• Zoning of land
  • Community centres
  • Driveway and vehicle crossovers
  • Emergency services
  • Environmental regulations
  • Parking
  • Postal services

If you’re thinking of upgrading the property, it’s particularly important that you understanding the building permit and zoning of your land as this may influence any future renovation plans that you have.

Noise restrictions

If you have pets, live in an apartment, or you’re thinking of renovating the property, it’s worth looking into the noise restrictions imposed by your neighbourhood. Neighbourhood disputes are often caused by noise pollution issues so you want to make sure that you’re keeping the peace by obliging by the local guidelines.

Check out our state-by-state noise restriction comparison.

Change security

If you’re concerned about security, organise for a locksmith to change the locks to your new property.

Relocating from your existing property into your new property doesn’t have to be overwhelming. Planning ahead, consulting your service providers, and speaking to local council authorities can go a long way in helping you achieve a smooth transition.

Back to top

Images: Shutterstock

Belinda Punshon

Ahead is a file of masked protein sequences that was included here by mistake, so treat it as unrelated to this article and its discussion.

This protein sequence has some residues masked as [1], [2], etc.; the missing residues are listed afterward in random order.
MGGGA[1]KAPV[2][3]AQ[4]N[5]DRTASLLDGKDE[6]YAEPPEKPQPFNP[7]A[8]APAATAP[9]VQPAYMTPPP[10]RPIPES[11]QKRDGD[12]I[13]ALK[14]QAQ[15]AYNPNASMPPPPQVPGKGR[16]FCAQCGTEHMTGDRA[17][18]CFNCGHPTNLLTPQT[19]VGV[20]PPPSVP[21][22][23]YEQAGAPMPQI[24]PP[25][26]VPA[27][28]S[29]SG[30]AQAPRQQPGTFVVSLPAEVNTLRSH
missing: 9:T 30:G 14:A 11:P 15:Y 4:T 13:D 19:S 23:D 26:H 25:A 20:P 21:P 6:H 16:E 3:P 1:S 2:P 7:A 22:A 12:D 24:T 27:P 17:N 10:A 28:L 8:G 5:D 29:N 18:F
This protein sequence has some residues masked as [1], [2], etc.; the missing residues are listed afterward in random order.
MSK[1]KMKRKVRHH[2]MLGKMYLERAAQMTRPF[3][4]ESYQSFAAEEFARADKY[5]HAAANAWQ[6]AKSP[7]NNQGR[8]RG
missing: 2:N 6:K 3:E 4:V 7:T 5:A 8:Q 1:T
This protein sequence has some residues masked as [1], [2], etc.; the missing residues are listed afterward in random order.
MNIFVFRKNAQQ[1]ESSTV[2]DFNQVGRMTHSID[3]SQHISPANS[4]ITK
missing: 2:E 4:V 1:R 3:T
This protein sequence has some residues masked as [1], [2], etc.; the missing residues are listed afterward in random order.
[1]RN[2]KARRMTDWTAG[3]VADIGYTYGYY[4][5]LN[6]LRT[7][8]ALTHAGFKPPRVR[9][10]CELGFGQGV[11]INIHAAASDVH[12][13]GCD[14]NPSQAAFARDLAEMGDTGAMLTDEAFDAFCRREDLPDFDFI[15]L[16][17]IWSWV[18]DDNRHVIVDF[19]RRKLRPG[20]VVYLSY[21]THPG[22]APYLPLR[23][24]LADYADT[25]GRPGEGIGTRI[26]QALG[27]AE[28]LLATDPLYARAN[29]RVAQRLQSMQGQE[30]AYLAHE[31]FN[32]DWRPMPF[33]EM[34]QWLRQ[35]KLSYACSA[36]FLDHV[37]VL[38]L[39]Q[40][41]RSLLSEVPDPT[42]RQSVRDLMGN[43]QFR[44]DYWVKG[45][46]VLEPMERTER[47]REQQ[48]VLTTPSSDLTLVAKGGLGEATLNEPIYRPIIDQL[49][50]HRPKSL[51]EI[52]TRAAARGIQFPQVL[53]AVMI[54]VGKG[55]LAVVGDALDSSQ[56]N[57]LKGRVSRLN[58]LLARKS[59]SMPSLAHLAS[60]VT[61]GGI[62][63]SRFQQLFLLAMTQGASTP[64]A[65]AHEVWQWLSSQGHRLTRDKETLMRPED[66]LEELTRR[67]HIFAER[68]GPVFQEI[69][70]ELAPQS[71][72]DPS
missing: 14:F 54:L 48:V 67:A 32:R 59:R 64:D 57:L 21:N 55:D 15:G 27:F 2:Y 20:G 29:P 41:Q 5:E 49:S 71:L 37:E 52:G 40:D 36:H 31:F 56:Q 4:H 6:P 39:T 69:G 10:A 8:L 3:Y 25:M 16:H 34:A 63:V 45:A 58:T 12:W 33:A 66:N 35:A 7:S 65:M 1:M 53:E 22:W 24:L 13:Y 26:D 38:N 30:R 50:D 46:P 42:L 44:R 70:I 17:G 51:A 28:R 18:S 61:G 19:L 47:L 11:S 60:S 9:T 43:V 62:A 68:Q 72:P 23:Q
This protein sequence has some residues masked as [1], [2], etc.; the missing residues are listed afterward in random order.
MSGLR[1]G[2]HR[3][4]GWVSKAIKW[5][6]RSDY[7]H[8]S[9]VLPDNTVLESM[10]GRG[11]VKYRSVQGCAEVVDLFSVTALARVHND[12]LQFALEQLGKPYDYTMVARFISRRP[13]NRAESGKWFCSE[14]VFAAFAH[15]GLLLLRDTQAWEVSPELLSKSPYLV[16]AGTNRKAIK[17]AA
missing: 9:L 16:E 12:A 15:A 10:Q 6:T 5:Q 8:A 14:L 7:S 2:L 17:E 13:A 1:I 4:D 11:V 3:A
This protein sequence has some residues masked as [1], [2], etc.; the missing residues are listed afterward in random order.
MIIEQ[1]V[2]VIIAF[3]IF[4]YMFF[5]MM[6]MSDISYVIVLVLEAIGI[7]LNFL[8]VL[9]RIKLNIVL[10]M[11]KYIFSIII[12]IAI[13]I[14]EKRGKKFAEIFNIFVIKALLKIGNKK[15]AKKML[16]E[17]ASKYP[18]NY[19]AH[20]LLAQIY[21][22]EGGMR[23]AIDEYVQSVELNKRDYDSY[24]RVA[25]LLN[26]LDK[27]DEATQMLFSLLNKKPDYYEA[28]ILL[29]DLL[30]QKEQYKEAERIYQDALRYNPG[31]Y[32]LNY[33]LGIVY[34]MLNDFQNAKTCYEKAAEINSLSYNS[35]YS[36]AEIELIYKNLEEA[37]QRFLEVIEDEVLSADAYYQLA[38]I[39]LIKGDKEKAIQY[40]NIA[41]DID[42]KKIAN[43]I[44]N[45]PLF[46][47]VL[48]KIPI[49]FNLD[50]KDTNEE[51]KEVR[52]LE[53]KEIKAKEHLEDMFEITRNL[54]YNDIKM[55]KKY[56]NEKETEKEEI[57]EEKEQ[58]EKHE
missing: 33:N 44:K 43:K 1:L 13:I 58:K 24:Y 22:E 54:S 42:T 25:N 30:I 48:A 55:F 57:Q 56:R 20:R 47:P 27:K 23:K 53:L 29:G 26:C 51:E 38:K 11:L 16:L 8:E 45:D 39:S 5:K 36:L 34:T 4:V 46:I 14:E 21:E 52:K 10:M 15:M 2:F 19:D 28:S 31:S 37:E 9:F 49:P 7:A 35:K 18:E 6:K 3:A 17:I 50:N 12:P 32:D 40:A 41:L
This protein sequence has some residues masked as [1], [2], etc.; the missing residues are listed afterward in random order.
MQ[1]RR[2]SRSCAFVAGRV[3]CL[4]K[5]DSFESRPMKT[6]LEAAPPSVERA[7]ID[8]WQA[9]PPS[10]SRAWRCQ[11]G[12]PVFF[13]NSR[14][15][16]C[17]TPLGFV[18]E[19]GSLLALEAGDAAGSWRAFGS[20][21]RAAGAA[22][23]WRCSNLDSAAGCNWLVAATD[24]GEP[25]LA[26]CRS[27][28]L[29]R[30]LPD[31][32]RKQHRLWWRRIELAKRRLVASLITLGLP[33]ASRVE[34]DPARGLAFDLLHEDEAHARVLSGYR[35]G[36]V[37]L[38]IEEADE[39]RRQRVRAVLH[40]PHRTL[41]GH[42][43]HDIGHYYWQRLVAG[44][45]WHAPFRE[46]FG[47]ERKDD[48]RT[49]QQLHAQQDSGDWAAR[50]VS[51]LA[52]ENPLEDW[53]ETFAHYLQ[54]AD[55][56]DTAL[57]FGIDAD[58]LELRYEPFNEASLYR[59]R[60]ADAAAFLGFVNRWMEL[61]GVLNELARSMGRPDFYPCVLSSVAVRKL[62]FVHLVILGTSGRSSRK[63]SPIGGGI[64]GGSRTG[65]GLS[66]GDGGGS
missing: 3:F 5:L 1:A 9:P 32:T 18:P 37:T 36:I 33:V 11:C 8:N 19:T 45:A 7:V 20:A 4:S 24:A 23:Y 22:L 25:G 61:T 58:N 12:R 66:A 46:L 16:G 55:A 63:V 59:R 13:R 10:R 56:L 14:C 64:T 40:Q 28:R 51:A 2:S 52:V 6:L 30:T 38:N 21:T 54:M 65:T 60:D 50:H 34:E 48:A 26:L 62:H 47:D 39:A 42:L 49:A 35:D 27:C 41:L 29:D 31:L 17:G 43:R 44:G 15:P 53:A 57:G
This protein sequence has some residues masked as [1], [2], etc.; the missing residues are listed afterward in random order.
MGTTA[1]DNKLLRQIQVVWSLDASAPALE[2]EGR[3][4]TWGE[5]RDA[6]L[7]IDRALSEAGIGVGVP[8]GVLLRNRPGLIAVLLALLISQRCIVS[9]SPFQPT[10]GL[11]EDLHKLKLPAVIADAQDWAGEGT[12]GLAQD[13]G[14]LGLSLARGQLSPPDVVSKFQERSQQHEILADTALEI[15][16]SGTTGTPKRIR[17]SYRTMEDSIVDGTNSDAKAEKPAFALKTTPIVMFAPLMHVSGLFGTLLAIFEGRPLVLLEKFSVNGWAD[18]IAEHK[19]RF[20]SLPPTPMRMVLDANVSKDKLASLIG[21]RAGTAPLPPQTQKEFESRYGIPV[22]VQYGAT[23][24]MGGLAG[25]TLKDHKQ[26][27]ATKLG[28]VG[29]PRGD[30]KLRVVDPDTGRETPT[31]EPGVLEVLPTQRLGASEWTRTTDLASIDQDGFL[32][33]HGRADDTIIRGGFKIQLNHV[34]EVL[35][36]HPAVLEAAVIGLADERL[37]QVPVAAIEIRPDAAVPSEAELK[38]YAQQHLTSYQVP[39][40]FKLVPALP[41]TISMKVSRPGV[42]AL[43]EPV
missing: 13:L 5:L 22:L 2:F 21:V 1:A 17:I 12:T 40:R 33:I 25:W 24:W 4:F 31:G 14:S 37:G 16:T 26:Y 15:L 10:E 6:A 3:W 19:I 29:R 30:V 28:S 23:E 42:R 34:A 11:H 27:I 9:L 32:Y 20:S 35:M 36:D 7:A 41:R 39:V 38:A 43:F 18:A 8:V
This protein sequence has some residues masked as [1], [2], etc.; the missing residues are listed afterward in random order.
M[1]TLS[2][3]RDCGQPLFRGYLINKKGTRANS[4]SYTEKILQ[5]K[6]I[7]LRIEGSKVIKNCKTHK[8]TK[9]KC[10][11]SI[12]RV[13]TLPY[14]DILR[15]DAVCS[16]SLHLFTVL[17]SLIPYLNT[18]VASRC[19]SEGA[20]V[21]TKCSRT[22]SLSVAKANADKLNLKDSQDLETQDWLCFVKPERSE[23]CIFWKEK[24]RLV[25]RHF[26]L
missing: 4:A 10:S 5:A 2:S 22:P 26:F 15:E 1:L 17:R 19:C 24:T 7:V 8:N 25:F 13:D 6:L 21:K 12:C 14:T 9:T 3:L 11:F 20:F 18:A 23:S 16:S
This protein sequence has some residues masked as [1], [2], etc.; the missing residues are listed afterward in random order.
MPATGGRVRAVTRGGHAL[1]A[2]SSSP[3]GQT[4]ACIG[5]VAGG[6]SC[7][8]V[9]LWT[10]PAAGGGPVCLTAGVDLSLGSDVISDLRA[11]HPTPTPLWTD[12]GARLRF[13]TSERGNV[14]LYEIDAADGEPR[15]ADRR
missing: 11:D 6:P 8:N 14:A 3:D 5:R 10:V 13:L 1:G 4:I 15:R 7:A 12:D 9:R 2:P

Belinda is a journalist here at finder.com.au. Specialising in the home loans and property sections, she is passionate about helping Australians improve their financial wellbeing.

Was this content helpful to you? No  Yes

Related Posts

Ask an Expert

You are about to post a question on finder.com.au:

  • Do not enter personal information (eg. surname, phone number, bank details) as your question will be made public
  • finder.com.au is a financial comparison and information service, not a bank or product provider
  • We cannot provide you with personal advice or recommendations
  • Your answer might already be waiting – check previous questions below to see if yours has already been asked

Finder only provides general advice and factual information, so consider your own circumstances, read the PDS or seek advice before you decide to act on our content. By submitting a question, you're accepting our Terms and Conditions and Privacy Policy.
Ask a question